North Korea

 

An independent kingdom for much of its long history, Korea was occupied by Japan in 1905 following the Russo-Japanese War. Five years later, Japan formally annexed the entire peninsula. Following World War II, Korea was split with the northern half coming under Soviet-sponsored Communist domination. After failing in the Korean War (1950-53) to conquer the US-backed Republic of Korea (ROK) in the southern portion by force, North Korea (DPRK), under its founder President KIM Il Sung, adopted a policy of ostensible diplomatic and economic “self-reliance” as a check against excessive Soviet or Communist Chinese influence.

 

The DPRK demonized the US as the ultimate threat to its social system through state-funded propaganda, and molded political, economic, and military policies around the core ideological objective of eventual unification of Korea under Pyongyang’s control. KIM’s son, the current ruler KIM Jong Il, was officially designated as his father’s successor in 1980, assuming a growing political and managerial role until the elder KIM’s death in 1994.

 

Geography:
Location: Eastern Asia, northern half of the Korean Peninsula bordering the Korea Bay and the Sea of Japan, between China and South Korea
Geographic coordinates: 40 00 N, 127 00 E
People:
Population: 24,589,122 (July 2012 est.)
Age structure: 0-14 years: 22.4% (male 2,766,006/female 2,700,378)

15-64 years: 68.6% (male 8,345,737/female 8,423,482)

65 years and over: 9.1% (male 738,693/female 1,483,196) (2011 est.)

Government:
Country name: conventional long form: Democratic People’s Republic of Korea

conventional short form: North Korea

local long form: Choson-minjujuui-inmin-konghwaguk

local short form: Choson

abbreviation: DPRK

Government type: Communist state one-man dictatorship
Communications:
Telephones – main lines in use: 1.18 million (2008)
Telephone system: general assessment: adequate system; nationwide fibre-optic network; mobile-cellular service expanding beyond Pyongyang

domestic: fibre-optic links installed down to the county level; telephone directories unavailable; GSM mobile-cellular service initiated in 2002 but suspended in 2004; Orascom Telecom Holding, an Egyptian company, launched W-CDMA mobile service on December 15, 2008 for the Pyongyang area and has expanded service to several large cities

international: country code – 850; satellite earth stations – 2 (1 Intelsat – Indian Ocean, 1 Russian – Indian Ocean region); other international connections through Moscow and Beijing (2009)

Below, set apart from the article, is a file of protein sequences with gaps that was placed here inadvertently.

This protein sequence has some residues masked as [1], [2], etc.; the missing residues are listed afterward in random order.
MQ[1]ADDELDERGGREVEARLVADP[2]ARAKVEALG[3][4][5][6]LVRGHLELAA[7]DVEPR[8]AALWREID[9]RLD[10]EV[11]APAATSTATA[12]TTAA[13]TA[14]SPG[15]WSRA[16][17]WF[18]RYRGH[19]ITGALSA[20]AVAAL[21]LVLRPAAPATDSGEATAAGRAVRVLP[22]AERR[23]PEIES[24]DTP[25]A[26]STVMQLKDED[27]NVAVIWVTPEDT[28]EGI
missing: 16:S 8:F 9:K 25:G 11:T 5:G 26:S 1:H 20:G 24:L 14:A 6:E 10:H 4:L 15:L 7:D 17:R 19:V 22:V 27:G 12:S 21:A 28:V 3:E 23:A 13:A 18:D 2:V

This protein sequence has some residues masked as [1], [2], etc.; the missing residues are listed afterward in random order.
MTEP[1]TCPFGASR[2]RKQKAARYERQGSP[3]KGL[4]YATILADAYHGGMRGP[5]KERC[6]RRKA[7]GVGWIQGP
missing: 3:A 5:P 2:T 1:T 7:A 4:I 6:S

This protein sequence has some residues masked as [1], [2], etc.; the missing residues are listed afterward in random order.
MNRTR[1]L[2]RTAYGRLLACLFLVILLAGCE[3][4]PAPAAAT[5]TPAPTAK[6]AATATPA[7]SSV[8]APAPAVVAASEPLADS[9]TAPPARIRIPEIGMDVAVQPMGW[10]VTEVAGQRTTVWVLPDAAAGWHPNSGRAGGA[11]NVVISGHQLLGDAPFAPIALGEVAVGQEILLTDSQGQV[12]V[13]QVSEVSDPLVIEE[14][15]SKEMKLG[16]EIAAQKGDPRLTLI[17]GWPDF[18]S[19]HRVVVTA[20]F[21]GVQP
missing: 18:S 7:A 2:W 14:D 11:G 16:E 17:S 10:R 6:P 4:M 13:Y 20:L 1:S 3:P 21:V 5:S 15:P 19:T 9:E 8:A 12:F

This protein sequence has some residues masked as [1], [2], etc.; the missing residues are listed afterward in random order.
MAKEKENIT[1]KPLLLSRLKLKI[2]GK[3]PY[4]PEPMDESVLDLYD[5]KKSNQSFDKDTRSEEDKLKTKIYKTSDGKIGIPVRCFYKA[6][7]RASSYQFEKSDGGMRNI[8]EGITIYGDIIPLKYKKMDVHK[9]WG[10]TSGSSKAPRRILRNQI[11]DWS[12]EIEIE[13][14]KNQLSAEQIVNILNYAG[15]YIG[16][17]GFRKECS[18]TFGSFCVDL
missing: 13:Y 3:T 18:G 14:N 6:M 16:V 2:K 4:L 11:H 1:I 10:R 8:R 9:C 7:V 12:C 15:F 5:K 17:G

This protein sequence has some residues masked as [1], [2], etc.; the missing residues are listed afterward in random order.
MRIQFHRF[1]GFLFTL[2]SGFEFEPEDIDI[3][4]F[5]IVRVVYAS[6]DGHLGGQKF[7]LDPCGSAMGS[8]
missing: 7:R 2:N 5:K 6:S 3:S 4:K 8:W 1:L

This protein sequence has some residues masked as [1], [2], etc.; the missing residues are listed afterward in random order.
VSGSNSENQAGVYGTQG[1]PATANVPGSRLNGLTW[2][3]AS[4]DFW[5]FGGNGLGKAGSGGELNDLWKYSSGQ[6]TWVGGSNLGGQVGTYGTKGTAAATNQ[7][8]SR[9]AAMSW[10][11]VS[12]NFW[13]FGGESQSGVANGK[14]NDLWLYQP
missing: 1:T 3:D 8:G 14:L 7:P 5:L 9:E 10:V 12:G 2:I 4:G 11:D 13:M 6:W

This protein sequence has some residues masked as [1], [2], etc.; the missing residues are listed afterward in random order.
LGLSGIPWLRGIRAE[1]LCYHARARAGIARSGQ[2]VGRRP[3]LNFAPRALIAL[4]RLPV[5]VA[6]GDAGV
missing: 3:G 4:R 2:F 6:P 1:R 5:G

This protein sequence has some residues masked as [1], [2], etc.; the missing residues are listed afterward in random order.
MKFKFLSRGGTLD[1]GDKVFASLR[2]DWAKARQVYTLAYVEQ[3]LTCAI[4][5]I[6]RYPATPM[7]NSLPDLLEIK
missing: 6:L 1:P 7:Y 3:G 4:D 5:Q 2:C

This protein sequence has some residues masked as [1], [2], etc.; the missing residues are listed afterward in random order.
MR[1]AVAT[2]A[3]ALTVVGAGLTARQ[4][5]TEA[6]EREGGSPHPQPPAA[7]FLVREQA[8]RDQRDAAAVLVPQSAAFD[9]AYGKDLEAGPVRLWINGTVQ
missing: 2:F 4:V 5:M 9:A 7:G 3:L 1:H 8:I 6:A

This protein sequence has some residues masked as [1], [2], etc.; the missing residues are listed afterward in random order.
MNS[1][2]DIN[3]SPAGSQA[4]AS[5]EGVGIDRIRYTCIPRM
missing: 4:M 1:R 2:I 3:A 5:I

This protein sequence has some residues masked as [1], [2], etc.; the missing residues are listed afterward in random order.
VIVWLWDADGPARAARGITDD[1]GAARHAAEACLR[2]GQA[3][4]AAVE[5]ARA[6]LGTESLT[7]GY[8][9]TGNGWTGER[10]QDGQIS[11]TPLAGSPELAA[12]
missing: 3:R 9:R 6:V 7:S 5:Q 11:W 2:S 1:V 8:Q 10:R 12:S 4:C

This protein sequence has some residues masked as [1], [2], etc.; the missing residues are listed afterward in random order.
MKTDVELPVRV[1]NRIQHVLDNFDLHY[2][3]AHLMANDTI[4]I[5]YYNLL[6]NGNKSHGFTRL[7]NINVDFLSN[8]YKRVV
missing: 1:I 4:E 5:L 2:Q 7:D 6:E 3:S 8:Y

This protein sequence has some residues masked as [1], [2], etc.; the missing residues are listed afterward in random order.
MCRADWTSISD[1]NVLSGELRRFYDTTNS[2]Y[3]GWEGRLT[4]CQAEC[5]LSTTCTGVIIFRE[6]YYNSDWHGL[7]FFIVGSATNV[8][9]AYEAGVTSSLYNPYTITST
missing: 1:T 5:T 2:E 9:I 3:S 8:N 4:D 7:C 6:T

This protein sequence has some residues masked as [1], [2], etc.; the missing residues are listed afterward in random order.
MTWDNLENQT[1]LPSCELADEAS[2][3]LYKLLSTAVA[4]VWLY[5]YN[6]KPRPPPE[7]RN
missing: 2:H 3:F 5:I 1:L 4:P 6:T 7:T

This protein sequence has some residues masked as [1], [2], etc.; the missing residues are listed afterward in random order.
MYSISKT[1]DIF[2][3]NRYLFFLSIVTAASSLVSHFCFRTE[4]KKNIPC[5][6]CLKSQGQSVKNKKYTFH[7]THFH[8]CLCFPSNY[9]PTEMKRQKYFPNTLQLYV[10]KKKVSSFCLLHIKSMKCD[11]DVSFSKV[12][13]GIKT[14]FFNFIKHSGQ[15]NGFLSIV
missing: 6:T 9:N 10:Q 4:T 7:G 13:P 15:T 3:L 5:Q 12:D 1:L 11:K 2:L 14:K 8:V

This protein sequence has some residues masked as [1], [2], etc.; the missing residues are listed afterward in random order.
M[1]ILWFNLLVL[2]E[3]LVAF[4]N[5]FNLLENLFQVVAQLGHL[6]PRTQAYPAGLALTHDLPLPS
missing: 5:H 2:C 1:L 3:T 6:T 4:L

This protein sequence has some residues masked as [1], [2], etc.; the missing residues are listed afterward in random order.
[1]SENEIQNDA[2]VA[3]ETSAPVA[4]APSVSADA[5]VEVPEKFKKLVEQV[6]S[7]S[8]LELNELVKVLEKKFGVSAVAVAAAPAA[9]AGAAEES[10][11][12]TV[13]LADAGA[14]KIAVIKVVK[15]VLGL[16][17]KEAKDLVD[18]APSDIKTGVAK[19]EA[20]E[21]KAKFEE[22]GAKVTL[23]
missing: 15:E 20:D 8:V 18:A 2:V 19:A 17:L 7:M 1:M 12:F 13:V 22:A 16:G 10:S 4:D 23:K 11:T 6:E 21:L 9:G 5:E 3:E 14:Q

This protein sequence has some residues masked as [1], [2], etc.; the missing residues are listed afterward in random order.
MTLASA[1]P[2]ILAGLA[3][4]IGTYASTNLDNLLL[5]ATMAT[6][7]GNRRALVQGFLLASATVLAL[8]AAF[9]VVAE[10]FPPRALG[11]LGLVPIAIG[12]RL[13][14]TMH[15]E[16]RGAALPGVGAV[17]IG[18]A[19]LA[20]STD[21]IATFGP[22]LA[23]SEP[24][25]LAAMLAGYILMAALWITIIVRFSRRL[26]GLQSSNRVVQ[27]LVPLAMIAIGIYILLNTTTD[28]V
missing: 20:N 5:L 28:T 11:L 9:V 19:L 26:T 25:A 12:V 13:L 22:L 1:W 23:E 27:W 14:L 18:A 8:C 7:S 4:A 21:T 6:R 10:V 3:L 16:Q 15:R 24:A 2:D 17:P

Transportation:
Airports: 81 (2012)
Airports – with paved runways: total: 39

over 3,047 m: 3

2,438 to 3,047 m: 22

1,524 to 2,437 m: 8

914 to 1,523 m: 2

under 914 m: 4 (2012)

Military:
Military branches: North Korean People’s Army: Ground Forces, Navy, Air Force; civil security forces (2005)
Military service age and obligation: 17 years of age (2004)

Economy:

North Korea, one of the world’s most centrally directed and least open economies, faces chronic economic problems. Industrial capital stock is nearly beyond repair as a result of years of underinvestment and shortages of spare parts. Industrial and power outputs have declined in parallel from pre-1990 levels. Due in part to severe summer flooding followed by dry weather conditions in the fall of 2006, the nation suffered its 13th year of food shortages because of on-going systemic problems including a lack of arable land, collective farming practices, and persistent shortages of tractors and fuel. During the summer of 2007, severe flooding again occurred. Large-scale international food aid deliveries have allowed the people of North Korea to escape widespread starvation since famine threatened in 1995, but the population continues to suffer from prolonged malnutrition and poor living conditions.

Transnational Issues:

Risking arrest, imprisonment, and deportation, tens of thousands of North Koreans cross into China to escape famine, economic privation, and political oppression; North Korea and China dispute the sovereignty of certain islands in Yalu and Tumen rivers; Military Demarcation Line within the 4-km wide Demilitarized Zone has separated North from South Korea since 1953; periodic incidents in the Yellow Sea with South Korea which claims the Northern Limiting Line as a maritime boundary; North Korea supports South Korea in rejecting Japan’s claim to Liancourt Rocks (Tok-do/Take-shima)